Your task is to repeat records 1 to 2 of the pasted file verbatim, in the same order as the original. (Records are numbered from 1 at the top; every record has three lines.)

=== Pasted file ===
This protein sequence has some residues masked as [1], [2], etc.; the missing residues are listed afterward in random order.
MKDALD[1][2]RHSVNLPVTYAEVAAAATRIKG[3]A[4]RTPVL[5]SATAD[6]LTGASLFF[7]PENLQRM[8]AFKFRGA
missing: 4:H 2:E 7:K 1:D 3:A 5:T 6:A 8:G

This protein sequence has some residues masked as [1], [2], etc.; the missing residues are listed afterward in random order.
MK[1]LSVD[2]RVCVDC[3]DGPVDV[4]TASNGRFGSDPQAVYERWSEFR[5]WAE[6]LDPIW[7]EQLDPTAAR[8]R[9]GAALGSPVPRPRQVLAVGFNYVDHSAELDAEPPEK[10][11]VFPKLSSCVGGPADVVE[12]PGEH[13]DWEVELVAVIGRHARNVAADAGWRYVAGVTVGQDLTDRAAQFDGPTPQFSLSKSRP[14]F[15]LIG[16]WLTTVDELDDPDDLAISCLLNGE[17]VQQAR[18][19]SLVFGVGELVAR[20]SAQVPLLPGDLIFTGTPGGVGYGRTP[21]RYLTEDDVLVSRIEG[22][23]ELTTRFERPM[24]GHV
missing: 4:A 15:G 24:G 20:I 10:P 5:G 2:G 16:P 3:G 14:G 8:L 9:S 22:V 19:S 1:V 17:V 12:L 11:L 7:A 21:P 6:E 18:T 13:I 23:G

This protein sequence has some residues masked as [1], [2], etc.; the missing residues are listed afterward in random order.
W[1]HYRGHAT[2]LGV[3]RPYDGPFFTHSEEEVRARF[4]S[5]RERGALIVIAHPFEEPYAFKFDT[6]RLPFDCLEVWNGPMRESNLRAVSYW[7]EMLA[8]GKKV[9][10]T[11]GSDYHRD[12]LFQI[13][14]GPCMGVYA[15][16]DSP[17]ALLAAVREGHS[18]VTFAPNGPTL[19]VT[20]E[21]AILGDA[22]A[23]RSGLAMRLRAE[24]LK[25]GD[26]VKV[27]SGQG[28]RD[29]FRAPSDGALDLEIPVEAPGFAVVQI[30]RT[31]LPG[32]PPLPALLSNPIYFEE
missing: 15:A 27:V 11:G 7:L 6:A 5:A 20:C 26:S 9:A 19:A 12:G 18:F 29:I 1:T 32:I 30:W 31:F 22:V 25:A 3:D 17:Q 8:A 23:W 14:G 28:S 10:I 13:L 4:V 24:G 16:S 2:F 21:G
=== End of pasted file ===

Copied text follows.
This protein sequence has some residues masked as [1], [2], etc.; the missing residues are listed afterward in random order.
MKDALD[1][2]RHSVNLPVTYAEVAAAATRIKG[3]A[4]RTPVL[5]SATAD[6]LTGASLFF[7]PENLQRM[8]AFKFRGA
missing: 4:H 2:E 7:K 1:D 3:A 5:T 6:A 8:G

This protein sequence has some residues masked as [1], [2], etc.; the missing residues are listed afterward in random order.
MK[1]LSVD[2]RVCVDC[3]DGPVDV[4]TASNGRFGSDPQAVYERWSEFR[5]WAE[6]LDPIW[7]EQLDPTAAR[8]R[9]GAALGSPVPRPRQVLAVGFNYVDHSAELDAEPPEK[10][11]VFPKLSSCVGGPADVVE[12]PGEH[13]DWEVELVAVIGRHARNVAADAGWRYVAGVTVGQDLTDRAAQFDGPTPQFSLSKSRP[14]F[15]LIG[16]WLTTVDELDDPDDLAISCLLNGE[17]VQQAR[18][19]SLVFGVGELVAR[20]SAQVPLLPGDLIFTGTPGGVGYGRTP[21]RYLTEDDVLVSRIEG[22][23]ELTTRFERPM[24]GHV
missing: 4:A 15:G 24:G 20:I 10:P 5:G 2:G 16:P 3:G 14:G 8:L 9:S 22:V 19:S 1:V 17:V 12:L 11:L 7:A 21:P 6:E 18:T 13:I 23:G